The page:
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A nightmare on all streets

A doctor with a heart patient and an ambulance with a drying tank broke the queue at a petrol pump at Moledina Road on Friday afternoon,approached a dealer and burst into tears.

Written by Tarun Nangia | Pune |
January 10, 2009 2:18:59 am

Before the oil strike ended : Long queues outside petrol pumps,traffic jams,panic stories across city

A doctor with a heart patient and an ambulance with a drying tank broke the queue at a petrol pump at Moledina Road on Friday afternoon,approached a dealer and burst into tears.

“He requested me to provide fuel. He said the patient’s life was in such danger that there was not enough time for him to wait in queue,” said Ali Daruwalla of the Pune Petrol Dealers’ Association’s managing committee.

Several such nightmares unfolded in the city all day,continuing till the strike in the oil sector was called off in the evening,and possibly even later.

Panic reigned at petrol pumps with fuel available only in a few,even though oil marketing companies claimed that 300 tankers had supplied enough to meet almost 90 per cent of the city’s requirements.

The queue broken by the doctor was a common sight at pumps. So serpentine were the queues at Senapati Bapat Road and Moledina Road that hundreds of vehicles spilled on to the main roads,leading to traffic jams.

Minor scuffles frequently broke out and heavy police security was deployed.

“I have been standing in the queue for more than an hour but I am nowhere near the middle of the queue,” Suresh Pawar said at Senapati Bapat Road around 12.30 pm.

“I waited in queue for close to an hour and then was told they had run out of fuel. Luckily my brother had managed to refuel his vehicle so I have been using his bike since Thursday,” said K Assay,a software engineer.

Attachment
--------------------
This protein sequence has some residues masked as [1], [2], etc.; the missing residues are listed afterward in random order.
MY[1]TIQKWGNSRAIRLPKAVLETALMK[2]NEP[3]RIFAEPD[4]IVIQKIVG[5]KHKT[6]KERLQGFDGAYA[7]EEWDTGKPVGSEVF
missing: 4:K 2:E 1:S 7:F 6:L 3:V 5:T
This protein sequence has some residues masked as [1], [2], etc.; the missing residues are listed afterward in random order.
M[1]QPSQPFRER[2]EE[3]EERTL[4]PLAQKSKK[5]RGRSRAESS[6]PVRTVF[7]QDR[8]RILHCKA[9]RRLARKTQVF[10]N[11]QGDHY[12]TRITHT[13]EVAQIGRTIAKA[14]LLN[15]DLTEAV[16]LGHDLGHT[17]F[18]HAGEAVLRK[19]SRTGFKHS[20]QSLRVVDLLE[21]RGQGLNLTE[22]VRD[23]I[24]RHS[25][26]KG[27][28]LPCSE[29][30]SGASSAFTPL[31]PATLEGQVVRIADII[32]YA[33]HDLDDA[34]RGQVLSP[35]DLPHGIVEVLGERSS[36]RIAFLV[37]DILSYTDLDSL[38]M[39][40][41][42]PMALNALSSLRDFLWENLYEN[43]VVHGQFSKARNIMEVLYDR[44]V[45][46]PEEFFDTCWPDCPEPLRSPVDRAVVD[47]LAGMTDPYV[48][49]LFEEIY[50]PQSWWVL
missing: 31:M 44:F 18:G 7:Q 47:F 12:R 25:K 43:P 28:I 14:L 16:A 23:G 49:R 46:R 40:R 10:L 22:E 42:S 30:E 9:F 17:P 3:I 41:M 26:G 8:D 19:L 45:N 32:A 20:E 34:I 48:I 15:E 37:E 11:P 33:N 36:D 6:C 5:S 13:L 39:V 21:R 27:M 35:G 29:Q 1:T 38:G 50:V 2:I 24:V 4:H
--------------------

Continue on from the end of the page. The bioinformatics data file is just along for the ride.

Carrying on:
The kitchen too suffered. Charudutt Bahirat said,“I had gone to book an LPG cylinder for this month day before yesterday. I was told that the waiting period had been increased due to the strike.”

Daruwala said the supply was way short. “Only 150 tankers were dispatched from the Loni terminal this morning against a requirement of 350. Even after the strike is called off,it would take time for supply to return to normal,” he said.

The state-owned Oil Marketing Companies said the tankers supplied were enough to meet much of the demand. “In the morning shift around 150 tankers were sent from the Loni terminal of HPCL. In the evening we expect to supply a similar quantity. This would be enough to meet around 80-90 per cent of the general requirement. Also,supply increased in the afternoon when BPCL employees called off the strike,” said Nilesh Jagtap,district coordinator of Oil Marketing Companies.

Jagtap said the demand for diesel is down with the transporters’ strike entering a fifth day. “Because of that strike,diesel supply to the city areas could be bolstered. There was no hoarding this time as there are indications that fuel prices might go down. By Saturday afternoon supply will be normal,we hope.”

Nightmare Part II
The transport strike may have brought down the diesel demand but it brought about another nightmare. Supply of vegetables and grains into the city thinned away.

“Stocks are not arriving and vegetables are becoming increasingly expensive. Plus,we have to deal with the fuel shortage,” said Dinesh Rajpurohit of Rajashri Food and General Stores in Koregaon Park.

“Vegetables arrived late today. They are delivered in the morning and again in the evening,but today they came in only one batch in the evening,” said an employee of MORE Retail Outlet on Bund Garden Road.

Meeta Kapil of Khadki said it was becoming increasingly difficult to find fresh vegetables.

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